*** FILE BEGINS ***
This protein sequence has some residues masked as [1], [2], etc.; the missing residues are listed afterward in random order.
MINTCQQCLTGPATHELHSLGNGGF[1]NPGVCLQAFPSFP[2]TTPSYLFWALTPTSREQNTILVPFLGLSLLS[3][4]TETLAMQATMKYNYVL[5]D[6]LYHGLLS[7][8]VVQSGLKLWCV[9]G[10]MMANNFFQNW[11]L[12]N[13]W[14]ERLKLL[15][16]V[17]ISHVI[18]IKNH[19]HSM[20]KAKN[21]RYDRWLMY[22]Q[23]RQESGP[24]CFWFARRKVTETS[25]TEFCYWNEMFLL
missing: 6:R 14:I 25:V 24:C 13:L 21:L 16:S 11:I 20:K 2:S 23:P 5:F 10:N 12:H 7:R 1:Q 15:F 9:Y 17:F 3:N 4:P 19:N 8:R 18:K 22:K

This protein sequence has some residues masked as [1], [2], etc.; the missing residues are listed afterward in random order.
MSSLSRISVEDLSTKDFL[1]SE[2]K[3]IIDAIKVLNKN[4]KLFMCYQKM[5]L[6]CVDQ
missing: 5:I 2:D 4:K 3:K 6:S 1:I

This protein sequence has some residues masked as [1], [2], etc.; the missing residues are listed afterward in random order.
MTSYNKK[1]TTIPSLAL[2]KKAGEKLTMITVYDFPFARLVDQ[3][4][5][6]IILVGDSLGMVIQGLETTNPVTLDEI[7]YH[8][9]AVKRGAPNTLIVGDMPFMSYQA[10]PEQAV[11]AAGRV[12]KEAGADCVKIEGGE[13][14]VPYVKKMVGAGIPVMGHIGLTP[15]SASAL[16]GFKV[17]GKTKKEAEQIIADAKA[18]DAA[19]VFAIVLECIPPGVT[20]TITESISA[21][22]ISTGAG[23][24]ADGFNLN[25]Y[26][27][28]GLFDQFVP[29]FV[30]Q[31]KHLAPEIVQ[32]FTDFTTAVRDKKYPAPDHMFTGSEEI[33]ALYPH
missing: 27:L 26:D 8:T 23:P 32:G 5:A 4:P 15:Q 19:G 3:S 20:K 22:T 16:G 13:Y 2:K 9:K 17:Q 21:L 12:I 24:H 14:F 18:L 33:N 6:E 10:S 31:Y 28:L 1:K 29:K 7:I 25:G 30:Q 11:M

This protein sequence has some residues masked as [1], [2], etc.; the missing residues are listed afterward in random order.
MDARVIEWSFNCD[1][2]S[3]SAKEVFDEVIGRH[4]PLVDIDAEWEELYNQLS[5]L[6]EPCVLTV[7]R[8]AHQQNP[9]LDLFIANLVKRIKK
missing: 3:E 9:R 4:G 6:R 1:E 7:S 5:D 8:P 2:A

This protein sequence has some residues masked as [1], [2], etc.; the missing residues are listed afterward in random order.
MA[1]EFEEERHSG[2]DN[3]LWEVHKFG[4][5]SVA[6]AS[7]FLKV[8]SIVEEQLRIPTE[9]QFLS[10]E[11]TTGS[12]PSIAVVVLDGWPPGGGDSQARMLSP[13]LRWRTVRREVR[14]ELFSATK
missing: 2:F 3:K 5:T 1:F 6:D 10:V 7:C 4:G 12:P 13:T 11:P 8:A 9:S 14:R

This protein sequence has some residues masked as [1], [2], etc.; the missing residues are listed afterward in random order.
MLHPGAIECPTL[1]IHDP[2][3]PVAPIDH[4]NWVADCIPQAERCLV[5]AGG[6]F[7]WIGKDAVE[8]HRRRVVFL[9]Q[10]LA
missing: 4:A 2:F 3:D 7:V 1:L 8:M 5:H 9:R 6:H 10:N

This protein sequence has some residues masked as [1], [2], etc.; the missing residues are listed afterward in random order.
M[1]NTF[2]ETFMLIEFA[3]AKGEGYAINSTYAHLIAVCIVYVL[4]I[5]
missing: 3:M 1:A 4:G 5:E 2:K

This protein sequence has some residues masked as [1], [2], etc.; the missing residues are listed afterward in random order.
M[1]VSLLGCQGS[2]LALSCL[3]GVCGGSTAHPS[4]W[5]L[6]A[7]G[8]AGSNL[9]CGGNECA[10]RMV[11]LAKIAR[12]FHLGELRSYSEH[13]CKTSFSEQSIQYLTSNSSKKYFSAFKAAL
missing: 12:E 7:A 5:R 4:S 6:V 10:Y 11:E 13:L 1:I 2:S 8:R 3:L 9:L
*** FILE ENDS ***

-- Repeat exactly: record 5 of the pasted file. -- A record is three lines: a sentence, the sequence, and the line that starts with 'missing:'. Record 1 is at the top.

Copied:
This protein sequence has some residues masked as [1], [2], etc.; the missing residues are listed afterward in random order.
MA[1]EFEEERHSG[2]DN[3]LWEVHKFG[4][5]SVA[6]AS[7]FLKV[8]SIVEEQLRIPTE[9]QFLS[10]E[11]TTGS[12]PSIAVVVLDGWPPGGGDSQARMLSP[13]LRWRTVRREVR[14]ELFSATK
missing: 2:F 3:K 5:T 1:F 6:D 10:V 7:C 4:G 12:P 13:T 11:P 8:A 9:S 14:R